Alarm Language - Generic Thresholds Made Easy

It is not necessary to edit config files on a Nagios server. Rackspace Cloud Monitoring lets you:

  • Set thresholds with an easy to use alarm language:

    if (metrics['code'] != "200") {
     return CRITICAL, "Bad HTTP Status: #{code}"
  • Create expressive alarms that validate multiple criteria while maintaining an easy to use javascript-like interface:

    if (metric['duration'] > 2000) {
     return CRITICAL, "HTTP request took more than 2 seconds, it took #{duration} milliseconds."
    if (metric['duration'] > 1000) {
     return WARNING, "HTTP request took more than 1 second, it took #{duration} milliseconds."
    # Check for an empty body match
    if (metric['body_match'] == "") {
     return CRITICAL, "Body match missing"
    return OK, "HTTP connection time is normal"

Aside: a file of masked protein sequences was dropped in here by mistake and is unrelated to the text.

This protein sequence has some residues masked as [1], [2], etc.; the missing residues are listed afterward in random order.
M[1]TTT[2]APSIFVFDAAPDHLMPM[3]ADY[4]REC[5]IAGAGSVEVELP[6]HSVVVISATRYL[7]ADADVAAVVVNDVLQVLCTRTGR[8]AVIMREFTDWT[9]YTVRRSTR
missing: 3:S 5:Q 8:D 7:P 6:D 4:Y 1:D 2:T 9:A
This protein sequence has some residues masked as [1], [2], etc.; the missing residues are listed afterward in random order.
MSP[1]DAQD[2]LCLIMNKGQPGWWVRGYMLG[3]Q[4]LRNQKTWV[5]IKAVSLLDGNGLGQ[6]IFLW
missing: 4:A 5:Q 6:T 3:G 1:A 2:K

• See the solution patterns in our best practices documentation and then easily create your own complex alarms. Our API makes it simple to keep up to date on these examples, get more information here.
  • Put developers in control by letting them build thresholds similar to how you create your application code.
  • Test thresholds before you configure them. Use data from our Test Check API and feed that into our Test Alarm API to simulate an alerting scenario.
  • Use multiple data center alert policies to seamlessly evaluate alarm criteria from multiple datacenters:

The graph above shows a check running in 3 monitoring zones. The yellow and red areas represent when an alarm is in WARNING and CRITICAL respectively.

Key Takeaways

      • Don't run a DIY nagios server.
      • Start monitoring faster and spend less sysadmin time on making sure that server stays up.
      • Reduce false alerts on network hiccups.
      • Monitor your website from up to 5 different locations. Set the policy you’d like to execute on mixed results.
      • Send an alert to different notification addresses depending on severity.
      • Supports dual stacks, both IPv4 and IPv6.
      • Our flexible alerting language puts you in control, don’t bother with an awkward JSON API for defining thresholds.


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